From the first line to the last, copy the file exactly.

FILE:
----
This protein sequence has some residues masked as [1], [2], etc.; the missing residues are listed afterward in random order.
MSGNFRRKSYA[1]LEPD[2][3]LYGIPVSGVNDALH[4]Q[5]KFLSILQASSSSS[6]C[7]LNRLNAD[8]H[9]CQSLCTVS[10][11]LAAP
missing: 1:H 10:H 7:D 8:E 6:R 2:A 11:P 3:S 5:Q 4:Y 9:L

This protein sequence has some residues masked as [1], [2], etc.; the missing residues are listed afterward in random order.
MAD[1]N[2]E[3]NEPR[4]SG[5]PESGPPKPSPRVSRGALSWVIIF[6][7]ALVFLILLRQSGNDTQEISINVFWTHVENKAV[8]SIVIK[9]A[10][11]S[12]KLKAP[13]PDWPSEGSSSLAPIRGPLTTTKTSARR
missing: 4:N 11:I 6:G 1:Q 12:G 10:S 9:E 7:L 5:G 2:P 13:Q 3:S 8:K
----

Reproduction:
This protein sequence has some residues masked as [1], [2], etc.; the missing residues are listed afterward in random order.
MSGNFRRKSYA[1]LEPD[2][3]LYGIPVSGVNDALH[4]Q[5]KFLSILQASSSSS[6]C[7]LNRLNAD[8]H[9]CQSLCTVS[10][11]LAAP
missing: 1:H 10:H 7:D 8:E 6:R 2:A 11:P 3:S 5:Q 4:Y 9:L

This protein sequence has some residues masked as [1], [2], etc.; the missing residues are listed afterward in random order.
MAD[1]N[2]E[3]NEPR[4]SG[5]PESGPPKPSPRVSRGALSWVIIF[6][7]ALVFLILLRQSGNDTQEISINVFWTHVENKAV[8]SIVIK[9]A[10][11]S[12]KLKAP[13]PDWPSEGSSSLAPIRGPLTTTKTSARR
missing: 4:N 11:I 6:G 1:Q 12:G 10:S 9:E 7:L 5:G 2:P 13:Q 3:S 8:K